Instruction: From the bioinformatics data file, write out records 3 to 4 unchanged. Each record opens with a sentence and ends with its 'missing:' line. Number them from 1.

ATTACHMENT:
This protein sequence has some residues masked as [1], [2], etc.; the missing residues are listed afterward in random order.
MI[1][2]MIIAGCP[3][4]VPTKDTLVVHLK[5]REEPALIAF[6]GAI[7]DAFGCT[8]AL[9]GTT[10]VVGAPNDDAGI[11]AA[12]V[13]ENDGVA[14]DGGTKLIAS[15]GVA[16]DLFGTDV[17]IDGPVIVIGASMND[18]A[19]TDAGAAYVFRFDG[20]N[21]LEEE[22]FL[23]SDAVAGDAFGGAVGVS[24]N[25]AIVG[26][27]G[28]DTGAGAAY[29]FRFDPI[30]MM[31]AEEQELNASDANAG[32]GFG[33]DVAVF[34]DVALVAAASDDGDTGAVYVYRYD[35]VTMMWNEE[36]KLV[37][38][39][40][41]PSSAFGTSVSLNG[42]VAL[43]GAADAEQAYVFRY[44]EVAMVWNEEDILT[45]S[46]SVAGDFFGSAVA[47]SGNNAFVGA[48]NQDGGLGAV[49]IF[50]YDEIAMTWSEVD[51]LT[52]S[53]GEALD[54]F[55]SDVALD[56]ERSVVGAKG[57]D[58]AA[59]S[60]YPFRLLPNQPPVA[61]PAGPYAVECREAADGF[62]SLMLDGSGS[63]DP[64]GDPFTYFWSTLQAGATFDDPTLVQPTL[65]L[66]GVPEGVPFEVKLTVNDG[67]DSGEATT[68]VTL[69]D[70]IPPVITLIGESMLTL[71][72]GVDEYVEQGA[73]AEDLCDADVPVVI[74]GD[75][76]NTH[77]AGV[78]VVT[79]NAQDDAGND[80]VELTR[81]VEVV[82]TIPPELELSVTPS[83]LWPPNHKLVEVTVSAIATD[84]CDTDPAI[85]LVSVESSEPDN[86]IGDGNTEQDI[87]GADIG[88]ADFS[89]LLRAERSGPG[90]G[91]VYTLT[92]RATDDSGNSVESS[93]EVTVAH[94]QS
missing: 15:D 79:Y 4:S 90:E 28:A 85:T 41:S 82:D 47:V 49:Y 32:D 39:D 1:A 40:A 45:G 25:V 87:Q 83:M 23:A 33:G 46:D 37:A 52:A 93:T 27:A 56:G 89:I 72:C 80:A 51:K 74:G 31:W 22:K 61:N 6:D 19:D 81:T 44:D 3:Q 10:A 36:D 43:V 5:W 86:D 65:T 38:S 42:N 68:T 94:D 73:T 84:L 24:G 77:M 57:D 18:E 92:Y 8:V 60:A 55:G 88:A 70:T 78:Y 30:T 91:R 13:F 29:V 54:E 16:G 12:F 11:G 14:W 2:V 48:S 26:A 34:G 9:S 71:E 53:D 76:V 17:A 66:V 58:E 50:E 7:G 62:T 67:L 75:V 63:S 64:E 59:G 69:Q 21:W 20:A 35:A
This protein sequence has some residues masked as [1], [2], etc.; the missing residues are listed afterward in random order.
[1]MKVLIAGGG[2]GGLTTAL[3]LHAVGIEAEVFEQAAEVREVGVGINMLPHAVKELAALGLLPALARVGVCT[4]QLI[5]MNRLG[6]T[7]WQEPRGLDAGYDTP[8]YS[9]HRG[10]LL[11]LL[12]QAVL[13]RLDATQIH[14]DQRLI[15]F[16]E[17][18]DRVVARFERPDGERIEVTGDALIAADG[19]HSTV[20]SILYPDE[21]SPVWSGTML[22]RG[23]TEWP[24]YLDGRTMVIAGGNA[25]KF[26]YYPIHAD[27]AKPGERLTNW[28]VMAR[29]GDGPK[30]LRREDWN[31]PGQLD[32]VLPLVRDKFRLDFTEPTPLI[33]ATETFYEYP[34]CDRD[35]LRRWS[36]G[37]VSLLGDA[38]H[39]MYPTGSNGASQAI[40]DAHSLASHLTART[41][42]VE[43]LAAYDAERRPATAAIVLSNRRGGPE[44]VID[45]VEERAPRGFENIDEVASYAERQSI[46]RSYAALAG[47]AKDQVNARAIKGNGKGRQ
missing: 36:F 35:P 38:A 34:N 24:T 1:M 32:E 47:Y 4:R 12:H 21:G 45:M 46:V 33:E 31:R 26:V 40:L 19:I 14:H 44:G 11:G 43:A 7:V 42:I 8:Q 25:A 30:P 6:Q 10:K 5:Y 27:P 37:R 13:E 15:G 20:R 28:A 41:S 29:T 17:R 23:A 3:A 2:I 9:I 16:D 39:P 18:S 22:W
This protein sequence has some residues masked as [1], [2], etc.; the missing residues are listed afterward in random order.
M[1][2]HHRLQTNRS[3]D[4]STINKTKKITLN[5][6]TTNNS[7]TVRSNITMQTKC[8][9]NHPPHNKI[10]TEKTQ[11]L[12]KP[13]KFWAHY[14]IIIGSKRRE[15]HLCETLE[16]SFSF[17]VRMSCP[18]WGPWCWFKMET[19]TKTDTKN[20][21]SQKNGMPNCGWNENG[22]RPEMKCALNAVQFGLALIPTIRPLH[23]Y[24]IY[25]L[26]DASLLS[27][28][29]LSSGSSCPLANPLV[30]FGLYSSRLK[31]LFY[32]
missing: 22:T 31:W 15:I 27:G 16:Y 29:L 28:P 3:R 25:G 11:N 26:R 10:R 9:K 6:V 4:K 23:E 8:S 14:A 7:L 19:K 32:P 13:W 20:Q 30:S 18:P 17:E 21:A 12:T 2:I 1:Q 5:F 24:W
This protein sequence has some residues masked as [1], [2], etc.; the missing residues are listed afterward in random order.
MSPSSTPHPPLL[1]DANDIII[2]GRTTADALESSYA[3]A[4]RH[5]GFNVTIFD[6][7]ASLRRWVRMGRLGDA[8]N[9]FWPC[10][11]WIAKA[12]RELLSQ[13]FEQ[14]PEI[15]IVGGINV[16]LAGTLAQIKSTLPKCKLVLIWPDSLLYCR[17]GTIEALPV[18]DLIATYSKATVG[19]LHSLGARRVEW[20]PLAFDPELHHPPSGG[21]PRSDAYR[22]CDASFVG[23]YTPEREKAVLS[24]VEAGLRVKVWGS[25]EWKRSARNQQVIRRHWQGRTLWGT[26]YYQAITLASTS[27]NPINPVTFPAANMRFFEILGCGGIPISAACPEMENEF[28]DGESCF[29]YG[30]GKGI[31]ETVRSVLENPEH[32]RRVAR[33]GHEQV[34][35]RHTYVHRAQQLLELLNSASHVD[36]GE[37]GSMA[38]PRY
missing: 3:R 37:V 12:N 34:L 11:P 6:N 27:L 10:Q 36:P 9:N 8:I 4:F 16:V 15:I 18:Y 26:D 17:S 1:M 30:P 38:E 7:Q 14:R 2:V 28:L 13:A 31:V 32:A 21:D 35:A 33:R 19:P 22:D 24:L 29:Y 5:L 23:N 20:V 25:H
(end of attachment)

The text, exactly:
This protein sequence has some residues masked as [1], [2], etc.; the missing residues are listed afterward in random order.
M[1][2]HHRLQTNRS[3]D[4]STINKTKKITLN[5][6]TTNNS[7]TVRSNITMQTKC[8][9]NHPPHNKI[10]TEKTQ[11]L[12]KP[13]KFWAHY[14]IIIGSKRRE[15]HLCETLE[16]SFSF[17]VRMSCP[18]WGPWCWFKMET[19]TKTDTKN[20][21]SQKNGMPNCGWNENG[22]RPEMKCALNAVQFGLALIPTIRPLH[23]Y[24]IY[25]L[26]DASLLS[27][28][29]LSSGSSCPLANPLV[30]FGLYSSRLK[31]LFY[32]
missing: 22:T 31:W 15:I 27:G 16:Y 29:L 28:P 3:R 25:G 11:N 26:R 10:R 9:K 6:V 4:K 23:E 8:S 14:A 7:L 19:K 32:P 13:W 20:Q 30:S 18:P 17:E 21:A 12:T 2:I 1:Q 5:F 24:W
This protein sequence has some residues masked as [1], [2], etc.; the missing residues are listed afterward in random order.
MSPSSTPHPPLL[1]DANDIII[2]GRTTADALESSYA[3]A[4]RH[5]GFNVTIFD[6][7]ASLRRWVRMGRLGDA[8]N[9]FWPC[10][11]WIAKA[12]RELLSQ[13]FEQ[14]PEI[15]IVGGINV[16]LAGTLAQIKSTLPKCKLVLIWPDSLLYCR[17]GTIEALPV[18]DLIATYSKATVG[19]LHSLGARRVEW[20]PLAFDPELHHPPSGG[21]PRSDAYR[22]CDASFVG[23]YTPEREKAVLS[24]VEAGLRVKVWGS[25]EWKRSARNQQVIRRHWQGRTLWGT[26]YYQAITLASTS[27]NPINPVTFPAANMRFFEILGCGGIPISAACPEMENEF[28]DGESCF[29]YG[30]GKGI[31]ETVRSVLENPEH[32]RRVAR[33]GHEQV[34][35]RHTYVHRAQQLLELLNSASHVD[36]GE[37]GSMA[38]PRY
missing: 3:R 37:V 12:N 34:L 11:P 6:N 27:L 10:Q 36:P 9:N 8:I 4:F 16:V 15:I 18:Y 26:D 17:S 1:M 30:P 38:E 7:Q 14:R 2:V 28:L 13:A 31:V 32:A 21:D 35:A 33:R 19:P 22:D 24:L 29:Y 5:L 23:N 20:V 25:H